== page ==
Q: I have a ficus tree that I started from a cutting about eights years ago. During the last few years, the tree has produced very few leaves. Leaves drop off and new ones grow, but the growth is sparse. Any ideas? (e-mail reference)

A: The plant probably is not getting enough light. Try putting it on a 13-hour plant light cycle for a few months. This should be enough of a stimulant to produce new growth that will flourish. If you don't start seeing results in 90 days, dump the plant.

Q: I bought some tulips for my daughters to enjoy. They are amazing! They grew about an inch a day and after three weeks produced 14 beautiful bulbs. My wife and I wonder what to do with the bulbs. Will they bloom next year in the same container or should we buy new bulbs next year? (e-mail reference)

A: You are better off making new purchases next year. These bulbs have "blasted" their flowers and foliage for this year and will not have stored energy to come back again.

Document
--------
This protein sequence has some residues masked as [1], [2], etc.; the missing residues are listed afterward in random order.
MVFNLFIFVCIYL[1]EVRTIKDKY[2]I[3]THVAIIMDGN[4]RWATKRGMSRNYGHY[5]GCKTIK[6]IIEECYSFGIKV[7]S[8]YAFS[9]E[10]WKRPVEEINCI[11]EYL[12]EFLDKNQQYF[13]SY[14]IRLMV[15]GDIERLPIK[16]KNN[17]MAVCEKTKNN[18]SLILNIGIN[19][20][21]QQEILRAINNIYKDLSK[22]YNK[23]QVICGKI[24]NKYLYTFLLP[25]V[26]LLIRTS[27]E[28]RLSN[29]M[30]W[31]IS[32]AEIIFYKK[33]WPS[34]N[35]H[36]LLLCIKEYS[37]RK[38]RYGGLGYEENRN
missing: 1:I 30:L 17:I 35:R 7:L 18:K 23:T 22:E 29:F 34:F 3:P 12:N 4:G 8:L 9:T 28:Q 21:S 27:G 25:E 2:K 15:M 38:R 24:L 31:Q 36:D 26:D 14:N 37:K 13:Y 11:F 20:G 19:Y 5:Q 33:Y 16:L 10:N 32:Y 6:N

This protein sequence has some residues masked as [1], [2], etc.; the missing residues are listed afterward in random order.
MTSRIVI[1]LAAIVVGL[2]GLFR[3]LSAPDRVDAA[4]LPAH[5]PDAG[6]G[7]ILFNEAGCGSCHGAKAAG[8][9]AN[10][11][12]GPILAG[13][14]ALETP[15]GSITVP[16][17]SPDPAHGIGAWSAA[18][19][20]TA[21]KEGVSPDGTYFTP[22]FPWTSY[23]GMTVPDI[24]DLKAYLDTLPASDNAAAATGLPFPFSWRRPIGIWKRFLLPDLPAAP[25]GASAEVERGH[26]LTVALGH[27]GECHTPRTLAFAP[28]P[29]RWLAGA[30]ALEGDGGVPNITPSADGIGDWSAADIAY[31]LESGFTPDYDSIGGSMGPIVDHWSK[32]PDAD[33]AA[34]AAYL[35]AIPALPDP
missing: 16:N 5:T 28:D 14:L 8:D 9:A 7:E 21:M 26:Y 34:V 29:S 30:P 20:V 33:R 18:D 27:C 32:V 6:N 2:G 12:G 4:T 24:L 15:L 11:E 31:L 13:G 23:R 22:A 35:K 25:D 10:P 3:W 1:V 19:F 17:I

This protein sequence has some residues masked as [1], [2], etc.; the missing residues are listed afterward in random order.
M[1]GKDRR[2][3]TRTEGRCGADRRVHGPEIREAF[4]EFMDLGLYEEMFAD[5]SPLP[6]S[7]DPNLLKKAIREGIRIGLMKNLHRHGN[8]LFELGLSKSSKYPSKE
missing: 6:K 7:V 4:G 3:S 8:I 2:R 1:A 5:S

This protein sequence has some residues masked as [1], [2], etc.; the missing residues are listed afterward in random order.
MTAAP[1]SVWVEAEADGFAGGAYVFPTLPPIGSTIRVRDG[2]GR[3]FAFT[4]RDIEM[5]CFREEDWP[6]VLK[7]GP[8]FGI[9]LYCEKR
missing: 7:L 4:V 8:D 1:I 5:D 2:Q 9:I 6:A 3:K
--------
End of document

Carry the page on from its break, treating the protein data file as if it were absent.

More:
Q: I am in sixth grade and doing an experiment with a spider plant. Can I feed the plant milk instead of water? Please e-mail me what you think will happen. (e-mail reference)

A: You can, but why waste good milk? Water is all that is needed, but only once or twice a week. The plant will grow and get some benefit from the mineral nutrients in the milk, as it would from the minerals that are in the water.

Q: I forgot to cover my Black Hills spruce with burlap this fall. Is it too late? Are the next few months the critical time? (e-mail reference)

A: It is not too late! The late-winter weeks are the most critical. The wide fluctuations in air temperature and light intensity will desiccate the needles of young evergreens. I understand the frost line is now down to 30 inches in the Fargo area, so when the warming trends start moving in, it will be a long time before the soil releases any significant amount of water to the transpiring needles. This will cause desiccation and browning of the foliage, which could cause possible dieback.

Q: I have a friend who has a cactus that was frozen. The top fell off, but she feels the base is still alive. Do you replant? What do you suggest? (e-mail reference)

A: If the top is mushy, then the cactus is probably dead and should be disposed of. If there is any firm flesh remaining, cut off the damaged tissue back to healthy material. Give it time to find out if the plant responds with new growth.

Q: Finally caught the culprits (deer) eating off the bird feeders. I now take the feeders inside at night. Someone suggested adding cayenne pepper to the bird seed. (e-mail reference)